Provide your introduction in the first section of your outline. This section should include an attention getting opening and general information about your topic. The information you provide in your introduction outline should gradually become more specific as you progress through its subsections.

A shocking fact or anecdote is a great way to start. Keep this section brief, but include the information that your readers will need to know in order to understand your paper. State the idea or argument that you plan to discuss in your essay. Provide essay body information in the second section of your outline. The body of your essay should be the largest part of your essay, so you will want to devote at least three subsections to this portion of your outline.

It is impossible to create a thesis statement immediately when you have just started fulfilling your assignment. Before you write a thesis statement, you should collect, organize and analyze materials and your ideas. You cannot make a finally formulated statement before you have completed your reseach paper. It will naturally change while you develop your ideas. Stay away from generic and too fuzzy statements and arguments. Use a particular subject. The paper should present something new to the audience to make it interesting and educative to read.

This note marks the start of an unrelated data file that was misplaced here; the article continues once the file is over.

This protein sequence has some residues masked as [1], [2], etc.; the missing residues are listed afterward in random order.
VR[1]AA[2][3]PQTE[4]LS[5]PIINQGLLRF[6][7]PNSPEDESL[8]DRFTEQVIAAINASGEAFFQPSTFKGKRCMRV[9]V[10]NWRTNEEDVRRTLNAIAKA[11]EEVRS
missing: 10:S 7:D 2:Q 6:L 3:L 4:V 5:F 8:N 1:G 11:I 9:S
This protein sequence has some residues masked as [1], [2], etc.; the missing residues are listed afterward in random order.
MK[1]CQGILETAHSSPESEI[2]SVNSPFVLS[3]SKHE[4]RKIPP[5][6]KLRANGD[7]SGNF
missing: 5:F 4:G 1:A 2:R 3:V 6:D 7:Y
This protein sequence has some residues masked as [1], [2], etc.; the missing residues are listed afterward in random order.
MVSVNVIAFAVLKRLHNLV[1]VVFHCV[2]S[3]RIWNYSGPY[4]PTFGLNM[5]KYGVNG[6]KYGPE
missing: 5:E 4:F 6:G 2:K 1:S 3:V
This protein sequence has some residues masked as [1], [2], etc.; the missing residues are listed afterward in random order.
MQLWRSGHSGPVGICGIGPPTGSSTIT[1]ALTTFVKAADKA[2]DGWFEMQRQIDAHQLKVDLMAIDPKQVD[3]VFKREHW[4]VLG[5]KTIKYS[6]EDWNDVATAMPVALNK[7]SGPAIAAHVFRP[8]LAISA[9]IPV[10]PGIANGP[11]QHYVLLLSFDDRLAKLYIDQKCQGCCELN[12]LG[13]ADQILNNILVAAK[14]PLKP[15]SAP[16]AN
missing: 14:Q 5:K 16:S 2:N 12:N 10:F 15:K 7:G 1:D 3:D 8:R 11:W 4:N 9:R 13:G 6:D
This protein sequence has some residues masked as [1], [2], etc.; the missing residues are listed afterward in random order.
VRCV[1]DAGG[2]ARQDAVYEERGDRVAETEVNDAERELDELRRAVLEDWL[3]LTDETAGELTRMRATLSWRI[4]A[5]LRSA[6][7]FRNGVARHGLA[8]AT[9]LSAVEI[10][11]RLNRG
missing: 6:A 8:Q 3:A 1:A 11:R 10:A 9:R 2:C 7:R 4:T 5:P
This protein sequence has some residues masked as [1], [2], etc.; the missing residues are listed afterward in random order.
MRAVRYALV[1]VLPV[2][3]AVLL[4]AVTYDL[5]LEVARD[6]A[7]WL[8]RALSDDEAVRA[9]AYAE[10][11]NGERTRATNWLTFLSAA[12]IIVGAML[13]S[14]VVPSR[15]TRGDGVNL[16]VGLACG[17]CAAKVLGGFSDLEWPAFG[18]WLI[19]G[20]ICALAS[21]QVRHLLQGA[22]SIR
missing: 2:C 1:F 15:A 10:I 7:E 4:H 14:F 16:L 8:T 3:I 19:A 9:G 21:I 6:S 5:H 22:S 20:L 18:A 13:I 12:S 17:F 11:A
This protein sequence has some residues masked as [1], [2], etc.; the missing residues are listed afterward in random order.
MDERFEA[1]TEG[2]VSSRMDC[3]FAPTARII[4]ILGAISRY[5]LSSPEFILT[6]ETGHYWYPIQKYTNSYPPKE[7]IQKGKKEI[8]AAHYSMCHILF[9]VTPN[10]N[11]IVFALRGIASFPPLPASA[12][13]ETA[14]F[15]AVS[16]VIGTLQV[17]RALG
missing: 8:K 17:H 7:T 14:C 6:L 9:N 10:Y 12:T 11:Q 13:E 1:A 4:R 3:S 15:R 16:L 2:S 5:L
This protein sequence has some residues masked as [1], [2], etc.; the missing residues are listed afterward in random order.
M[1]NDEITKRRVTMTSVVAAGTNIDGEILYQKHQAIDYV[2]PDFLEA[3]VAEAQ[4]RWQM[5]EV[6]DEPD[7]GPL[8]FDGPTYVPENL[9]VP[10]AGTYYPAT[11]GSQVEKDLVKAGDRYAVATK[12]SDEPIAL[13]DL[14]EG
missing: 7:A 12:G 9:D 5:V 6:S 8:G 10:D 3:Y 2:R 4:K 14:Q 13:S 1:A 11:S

Avoid citing other authors in this section. Present your own ideas in your own words instead of simply copying from other writers.

If you have time and opportunity, show it to your instructor to revise. Otherwise, you may estimate it yourself. A well-prepared thesis means well-shaped ideas. It increases credibility of the paper and makes good impression about its author. More helpful hints about Writing a Research Paper. An informal outline working outline is a tool helping an author put down and organize their ideas. It is subject to revision, addition and canceling, without paying much attention to form.